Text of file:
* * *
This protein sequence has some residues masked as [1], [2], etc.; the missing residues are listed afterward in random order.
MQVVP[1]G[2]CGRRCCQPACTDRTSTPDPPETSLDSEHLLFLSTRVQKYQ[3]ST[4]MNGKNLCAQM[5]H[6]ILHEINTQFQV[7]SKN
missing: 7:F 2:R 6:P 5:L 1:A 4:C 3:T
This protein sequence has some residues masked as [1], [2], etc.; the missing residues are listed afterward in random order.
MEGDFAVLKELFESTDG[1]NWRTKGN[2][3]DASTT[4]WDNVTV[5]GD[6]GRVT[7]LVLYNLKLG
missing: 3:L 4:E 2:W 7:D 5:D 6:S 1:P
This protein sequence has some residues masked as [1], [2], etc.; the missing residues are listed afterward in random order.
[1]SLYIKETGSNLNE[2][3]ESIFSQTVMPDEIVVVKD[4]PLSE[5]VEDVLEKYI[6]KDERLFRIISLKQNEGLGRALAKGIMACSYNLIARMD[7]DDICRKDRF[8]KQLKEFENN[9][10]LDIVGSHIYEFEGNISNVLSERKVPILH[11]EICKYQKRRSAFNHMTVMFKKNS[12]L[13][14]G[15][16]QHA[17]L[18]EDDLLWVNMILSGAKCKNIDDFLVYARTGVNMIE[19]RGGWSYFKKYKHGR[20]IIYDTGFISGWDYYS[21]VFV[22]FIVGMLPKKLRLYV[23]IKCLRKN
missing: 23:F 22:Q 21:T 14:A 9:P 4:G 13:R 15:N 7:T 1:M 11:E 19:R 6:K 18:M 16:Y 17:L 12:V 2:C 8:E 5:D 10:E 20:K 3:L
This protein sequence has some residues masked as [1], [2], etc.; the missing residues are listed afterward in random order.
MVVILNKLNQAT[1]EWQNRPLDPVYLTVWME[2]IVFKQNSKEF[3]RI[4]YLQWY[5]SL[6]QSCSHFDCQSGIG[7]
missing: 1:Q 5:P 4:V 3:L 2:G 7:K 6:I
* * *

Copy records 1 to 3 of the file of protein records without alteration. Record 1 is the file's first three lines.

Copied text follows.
This protein sequence has some residues masked as [1], [2], etc.; the missing residues are listed afterward in random order.
MQVVP[1]G[2]CGRRCCQPACTDRTSTPDPPETSLDSEHLLFLSTRVQKYQ[3]ST[4]MNGKNLCAQM[5]H[6]ILHEINTQFQV[7]SKN
missing: 7:F 2:R 6:P 5:L 1:A 4:C 3:T
This protein sequence has some residues masked as [1], [2], etc.; the missing residues are listed afterward in random order.
MEGDFAVLKELFESTDG[1]NWRTKGN[2][3]DASTT[4]WDNVTV[5]GD[6]GRVT[7]LVLYNLKLG
missing: 3:L 4:E 2:W 7:D 5:D 6:S 1:P
This protein sequence has some residues masked as [1], [2], etc.; the missing residues are listed afterward in random order.
[1]SLYIKETGSNLNE[2][3]ESIFSQTVMPDEIVVVKD[4]PLSE[5]VEDVLEKYI[6]KDERLFRIISLKQNEGLGRALAKGIMACSYNLIARMD[7]DDICRKDRF[8]KQLKEFENN[9][10]LDIVGSHIYEFEGNISNVLSERKVPILH[11]EICKYQKRRSAFNHMTVMFKKNS[12]L[13][14]G[15][16]QHA[17]L[18]EDDLLWVNMILSGAKCKNIDDFLVYARTGVNMIE[19]RGGWSYFKKYKHGR[20]IIYDTGFISGWDYYS[21]VFV[22]FIVGMLPKKLRLYV[23]IKCLRKN
missing: 23:F 22:Q 21:T 14:A 9:P 4:G 13:R 15:N 7:T 1:M 11:E 19:R 6:K 18:M 16:Y 17:L 12:V 2:C 8:E 5:D 10:E 20:K 3:L